No verdict yet in ex-AFRL commander abusive sexual contact court-martial

Maj. Gen. William Cooley, former Air Force Research Laboratory commander, gave the keynote presentation at the Air Force Institute of Technology Centennial Symposium in November 2019. Air Force photo

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Maj. Gen. William Cooley, former Air Force Research Laboratory commander, gave the keynote presentation at the Air Force Institute of Technology Centennial Symposium in November 2019. Air Force photo

Military judge could rule on Saturday.

A military judge has not reached a verdict yet in the court-martial of Air Force Maj. Gen. William Cooley at Wright-Patterson Air Force Base.

After more than five hours of deliberation Friday, military court officials said court will resume Saturday.

The charge of abusive sexual contact had three specifications involving how the two-star general was alleged to have touched the complainant — forcing his tongue in her mouth, forcing her hand to his genitals and pushing his hand between her legs and cupping her breast, according to an Air Force charge sheet.

A former commander of Air Force Research Laboratory (AFRL), Cooley was charged with abusive sexual contact in an encounter with his sister-in-law, inside a Jeep after she gave him a ride after a family backyard barbecue, in a New Mexico off-duty incident nearly four years ago.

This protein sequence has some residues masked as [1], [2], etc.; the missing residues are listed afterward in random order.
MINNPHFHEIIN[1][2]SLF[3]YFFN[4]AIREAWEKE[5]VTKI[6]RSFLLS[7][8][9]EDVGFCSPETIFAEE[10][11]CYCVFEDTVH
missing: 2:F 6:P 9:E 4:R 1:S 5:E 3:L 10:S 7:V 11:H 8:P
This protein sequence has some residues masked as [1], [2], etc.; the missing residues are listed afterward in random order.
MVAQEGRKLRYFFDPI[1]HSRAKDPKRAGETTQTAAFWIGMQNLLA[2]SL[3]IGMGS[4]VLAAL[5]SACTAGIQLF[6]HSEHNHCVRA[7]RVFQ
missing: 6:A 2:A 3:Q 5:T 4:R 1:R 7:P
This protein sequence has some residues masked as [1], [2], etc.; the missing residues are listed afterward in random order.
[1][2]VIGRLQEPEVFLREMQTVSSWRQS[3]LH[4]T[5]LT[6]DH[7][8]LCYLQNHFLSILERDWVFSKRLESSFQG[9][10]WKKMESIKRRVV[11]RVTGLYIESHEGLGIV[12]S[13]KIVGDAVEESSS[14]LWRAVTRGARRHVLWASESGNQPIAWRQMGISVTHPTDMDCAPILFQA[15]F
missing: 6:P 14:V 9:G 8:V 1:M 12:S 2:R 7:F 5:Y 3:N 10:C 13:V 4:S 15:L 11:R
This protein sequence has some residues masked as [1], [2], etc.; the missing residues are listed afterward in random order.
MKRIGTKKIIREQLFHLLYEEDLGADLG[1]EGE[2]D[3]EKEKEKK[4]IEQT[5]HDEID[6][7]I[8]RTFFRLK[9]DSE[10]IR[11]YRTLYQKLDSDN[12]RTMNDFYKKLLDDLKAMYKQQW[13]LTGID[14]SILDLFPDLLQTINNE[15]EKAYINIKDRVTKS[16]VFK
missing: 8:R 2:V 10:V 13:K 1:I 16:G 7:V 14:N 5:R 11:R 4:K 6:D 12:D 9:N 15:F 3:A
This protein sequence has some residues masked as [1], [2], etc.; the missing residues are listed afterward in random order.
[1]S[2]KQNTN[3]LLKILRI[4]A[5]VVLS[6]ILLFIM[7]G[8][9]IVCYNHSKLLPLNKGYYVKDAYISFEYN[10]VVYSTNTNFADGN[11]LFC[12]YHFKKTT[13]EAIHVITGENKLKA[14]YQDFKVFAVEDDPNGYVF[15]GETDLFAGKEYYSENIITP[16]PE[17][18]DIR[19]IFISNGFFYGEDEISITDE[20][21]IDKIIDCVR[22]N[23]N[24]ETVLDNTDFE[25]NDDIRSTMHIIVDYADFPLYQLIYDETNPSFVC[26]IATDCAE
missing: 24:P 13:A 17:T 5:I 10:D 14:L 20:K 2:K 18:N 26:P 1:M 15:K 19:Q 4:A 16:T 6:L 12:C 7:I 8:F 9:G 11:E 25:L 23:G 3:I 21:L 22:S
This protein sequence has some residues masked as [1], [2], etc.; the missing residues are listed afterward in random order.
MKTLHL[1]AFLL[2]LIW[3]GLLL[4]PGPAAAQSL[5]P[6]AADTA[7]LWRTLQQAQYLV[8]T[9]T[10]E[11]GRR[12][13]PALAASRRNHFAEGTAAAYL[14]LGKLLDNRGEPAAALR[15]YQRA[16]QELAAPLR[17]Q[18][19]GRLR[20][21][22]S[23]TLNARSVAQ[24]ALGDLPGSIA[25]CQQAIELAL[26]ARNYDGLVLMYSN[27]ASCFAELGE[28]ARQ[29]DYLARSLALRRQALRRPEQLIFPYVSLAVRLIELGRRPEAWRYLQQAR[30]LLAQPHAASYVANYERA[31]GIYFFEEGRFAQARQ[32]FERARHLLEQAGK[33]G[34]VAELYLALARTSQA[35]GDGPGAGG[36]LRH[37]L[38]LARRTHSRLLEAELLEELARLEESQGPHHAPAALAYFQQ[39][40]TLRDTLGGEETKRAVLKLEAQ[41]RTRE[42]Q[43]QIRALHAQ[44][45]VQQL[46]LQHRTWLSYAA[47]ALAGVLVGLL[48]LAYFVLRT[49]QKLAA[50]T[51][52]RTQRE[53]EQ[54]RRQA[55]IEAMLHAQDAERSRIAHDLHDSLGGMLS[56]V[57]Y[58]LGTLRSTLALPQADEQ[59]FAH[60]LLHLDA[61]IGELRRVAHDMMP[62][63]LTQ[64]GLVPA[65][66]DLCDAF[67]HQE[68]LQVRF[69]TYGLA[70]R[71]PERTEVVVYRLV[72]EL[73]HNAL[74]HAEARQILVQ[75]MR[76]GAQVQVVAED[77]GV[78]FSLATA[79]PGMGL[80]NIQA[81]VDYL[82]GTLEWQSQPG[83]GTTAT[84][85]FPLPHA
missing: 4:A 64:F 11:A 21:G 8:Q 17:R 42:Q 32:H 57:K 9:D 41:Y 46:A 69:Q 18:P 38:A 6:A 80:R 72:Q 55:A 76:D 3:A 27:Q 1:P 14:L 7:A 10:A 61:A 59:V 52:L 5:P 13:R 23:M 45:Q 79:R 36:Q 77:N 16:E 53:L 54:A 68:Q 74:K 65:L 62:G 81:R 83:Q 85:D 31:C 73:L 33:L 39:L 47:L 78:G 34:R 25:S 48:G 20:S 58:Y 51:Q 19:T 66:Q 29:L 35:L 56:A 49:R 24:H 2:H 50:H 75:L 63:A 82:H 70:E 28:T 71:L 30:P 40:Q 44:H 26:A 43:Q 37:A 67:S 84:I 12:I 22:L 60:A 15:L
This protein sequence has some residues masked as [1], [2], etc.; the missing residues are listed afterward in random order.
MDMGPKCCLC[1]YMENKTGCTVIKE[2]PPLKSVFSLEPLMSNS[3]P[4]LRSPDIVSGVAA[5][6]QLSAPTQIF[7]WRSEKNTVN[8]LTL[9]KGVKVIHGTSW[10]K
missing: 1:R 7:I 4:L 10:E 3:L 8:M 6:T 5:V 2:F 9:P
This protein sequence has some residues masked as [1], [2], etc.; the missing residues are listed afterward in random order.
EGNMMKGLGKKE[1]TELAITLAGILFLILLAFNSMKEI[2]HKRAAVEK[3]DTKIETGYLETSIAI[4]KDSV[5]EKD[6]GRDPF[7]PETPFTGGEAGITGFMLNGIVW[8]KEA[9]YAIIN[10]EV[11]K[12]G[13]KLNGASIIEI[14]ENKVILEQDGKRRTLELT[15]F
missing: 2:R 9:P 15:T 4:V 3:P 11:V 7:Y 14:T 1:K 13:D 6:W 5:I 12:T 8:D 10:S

The complainant in the case, the wife of Cooley’s brother, is a civilian woman who is not a Department of Defense employee. Cooley’s brother works for the Air Force in New Mexico as a civilian employee.

Cooley faces loss of rank, pay and benefits and up to 21 months of confinement. And he may have to register as a sexual offender.

This is the first time a court-martial of an Air Force general reached trial.

Gen. Arnold Bunch, commander of Air Force Materiel Command at Wright-Patterson, fired Cooley from the AFRL job in January 2020 after an Air Force investigation. Cooley has worked as an assistant to Bunch in an administrative job since then.

No jury was empaneled in the trial, which started Monday morning.

After a verdict is rendered, if Cooley is not acquitted, a sentencing phase is expected to begin.

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